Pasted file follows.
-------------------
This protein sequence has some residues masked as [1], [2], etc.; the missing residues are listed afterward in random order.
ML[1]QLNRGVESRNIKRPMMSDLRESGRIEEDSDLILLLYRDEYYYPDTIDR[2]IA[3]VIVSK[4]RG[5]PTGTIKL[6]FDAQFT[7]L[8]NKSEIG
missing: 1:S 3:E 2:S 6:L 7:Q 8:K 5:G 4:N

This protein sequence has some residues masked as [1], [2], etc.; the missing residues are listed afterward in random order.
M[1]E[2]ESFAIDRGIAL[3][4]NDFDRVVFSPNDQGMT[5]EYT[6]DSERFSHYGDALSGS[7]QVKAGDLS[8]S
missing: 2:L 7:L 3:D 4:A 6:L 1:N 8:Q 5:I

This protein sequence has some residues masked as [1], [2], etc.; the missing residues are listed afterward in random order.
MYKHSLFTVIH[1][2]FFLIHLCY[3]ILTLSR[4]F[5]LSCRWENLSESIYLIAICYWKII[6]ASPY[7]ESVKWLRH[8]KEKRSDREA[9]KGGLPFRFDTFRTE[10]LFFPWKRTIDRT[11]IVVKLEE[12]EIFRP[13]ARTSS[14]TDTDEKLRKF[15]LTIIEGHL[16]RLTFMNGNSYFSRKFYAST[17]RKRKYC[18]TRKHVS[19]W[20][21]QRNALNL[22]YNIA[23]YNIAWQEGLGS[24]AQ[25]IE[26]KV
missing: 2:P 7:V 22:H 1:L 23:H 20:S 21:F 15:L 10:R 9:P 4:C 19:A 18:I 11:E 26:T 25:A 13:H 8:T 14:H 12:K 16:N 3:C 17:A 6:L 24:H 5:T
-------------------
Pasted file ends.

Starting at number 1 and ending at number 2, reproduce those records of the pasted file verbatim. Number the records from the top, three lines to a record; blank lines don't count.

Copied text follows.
This protein sequence has some residues masked as [1], [2], etc.; the missing residues are listed afterward in random order.
ML[1]QLNRGVESRNIKRPMMSDLRESGRIEEDSDLILLLYRDEYYYPDTIDR[2]IA[3]VIVSK[4]RG[5]PTGTIKL[6]FDAQFT[7]L[8]NKSEIG
missing: 1:S 3:E 2:S 6:L 7:Q 8:K 5:G 4:N

This protein sequence has some residues masked as [1], [2], etc.; the missing residues are listed afterward in random order.
M[1]E[2]ESFAIDRGIAL[3][4]NDFDRVVFSPNDQGMT[5]EYT[6]DSERFSHYGDALSGS[7]QVKAGDLS[8]S
missing: 2:L 7:L 3:D 4:A 6:L 1:N 8:Q 5:I